ALBANY – Bombshell allegations made by four women on Monday that paint New York’s Attorney General as a hypocrite who was inclined to become physically violent with them, may have ended his tenure as AG, but it doesn’t make him unique.
Sadly enough, the latest scandal involving Eric Schneiderman means that he’s just the latest prominent figure in state politics to become ensnared in a sexual misconduct controversy.
“These kinds of things are all too common and its just so unfortunate,” said Assemblyman Andy Goodell.
Goodell referenced three examples of cases where a powerful name in the New York political arena was ultimately ruined by allegations levied while they were in office.
In 2017, former U.S. Congressman Anthony Weiner, of New York City, was sentenced to nearly two years in federal prison after he entered a guilty plea for transferring obscene material to a minor.
“It destroyed and derailed not only his congressional campaign, but his campaign for New York City Mayor,” said Goodell.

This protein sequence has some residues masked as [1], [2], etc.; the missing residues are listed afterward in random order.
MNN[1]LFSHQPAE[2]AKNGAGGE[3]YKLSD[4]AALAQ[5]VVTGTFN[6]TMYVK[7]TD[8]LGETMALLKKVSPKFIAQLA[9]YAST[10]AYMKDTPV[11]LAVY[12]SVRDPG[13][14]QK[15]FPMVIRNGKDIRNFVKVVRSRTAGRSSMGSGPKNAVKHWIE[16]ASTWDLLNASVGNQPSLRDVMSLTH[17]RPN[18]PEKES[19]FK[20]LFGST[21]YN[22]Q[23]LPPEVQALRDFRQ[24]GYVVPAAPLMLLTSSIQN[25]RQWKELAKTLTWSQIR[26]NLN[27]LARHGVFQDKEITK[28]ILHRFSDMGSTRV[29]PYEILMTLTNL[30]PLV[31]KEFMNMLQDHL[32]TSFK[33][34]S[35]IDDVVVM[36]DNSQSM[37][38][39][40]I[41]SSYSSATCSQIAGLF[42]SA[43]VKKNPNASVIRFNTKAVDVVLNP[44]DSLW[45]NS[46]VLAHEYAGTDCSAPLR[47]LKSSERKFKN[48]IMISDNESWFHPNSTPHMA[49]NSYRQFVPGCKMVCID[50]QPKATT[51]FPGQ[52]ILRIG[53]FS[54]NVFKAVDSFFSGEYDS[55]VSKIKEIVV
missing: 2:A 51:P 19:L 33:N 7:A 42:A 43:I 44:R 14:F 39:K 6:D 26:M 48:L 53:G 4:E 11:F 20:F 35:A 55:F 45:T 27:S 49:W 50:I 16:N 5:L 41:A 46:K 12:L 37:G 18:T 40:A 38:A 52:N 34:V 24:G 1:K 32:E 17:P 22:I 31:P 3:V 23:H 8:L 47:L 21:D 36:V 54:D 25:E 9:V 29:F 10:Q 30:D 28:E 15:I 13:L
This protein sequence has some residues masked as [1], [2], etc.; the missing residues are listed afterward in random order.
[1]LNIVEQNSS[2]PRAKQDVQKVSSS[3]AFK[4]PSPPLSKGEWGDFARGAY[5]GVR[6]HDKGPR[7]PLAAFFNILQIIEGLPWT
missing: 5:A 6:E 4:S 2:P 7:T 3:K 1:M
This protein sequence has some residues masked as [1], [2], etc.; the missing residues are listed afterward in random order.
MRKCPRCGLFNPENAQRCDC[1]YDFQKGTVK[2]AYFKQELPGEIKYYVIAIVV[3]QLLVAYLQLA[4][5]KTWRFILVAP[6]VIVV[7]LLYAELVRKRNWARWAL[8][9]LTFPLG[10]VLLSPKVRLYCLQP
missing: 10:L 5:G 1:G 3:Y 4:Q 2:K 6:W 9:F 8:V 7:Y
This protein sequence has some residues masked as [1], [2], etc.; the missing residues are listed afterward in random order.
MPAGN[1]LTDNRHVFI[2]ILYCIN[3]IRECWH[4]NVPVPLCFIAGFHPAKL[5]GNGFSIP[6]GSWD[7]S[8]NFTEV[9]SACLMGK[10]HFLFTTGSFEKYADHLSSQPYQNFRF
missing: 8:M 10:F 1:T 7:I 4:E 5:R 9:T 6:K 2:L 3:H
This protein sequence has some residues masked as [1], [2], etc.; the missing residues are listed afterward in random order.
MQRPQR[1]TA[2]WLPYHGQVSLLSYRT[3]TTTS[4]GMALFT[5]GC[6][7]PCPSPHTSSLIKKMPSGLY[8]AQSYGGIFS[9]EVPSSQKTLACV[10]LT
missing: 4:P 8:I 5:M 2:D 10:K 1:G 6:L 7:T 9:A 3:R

On Monday, New York Governor Andrew Cuomo demanded and received Eric Schneiderman’s resignation, which goes into effect at the close of business Tuesday.
“The fact that we have a high-ranking state official accused of this type of behavior is not as shocking as it should be,” said Assemblyman Goodell. “I’m very disappointed, I really am.”
Eliot Spitzer, a former prosecutor, comptroller, and the 54th Governor of New York State, became involved with a prostitution ring and resigned about 15 months into his term.
“Can you imagine a sitting U.S. Governor engaging in prostitution while on an official trip?” Goodell said reflectively.
Five years after that scandal broke, Assemblyman Vito Lopez resigned after he was accused of groping, intimidating and manipulating young female staffers in a 2012 scandal.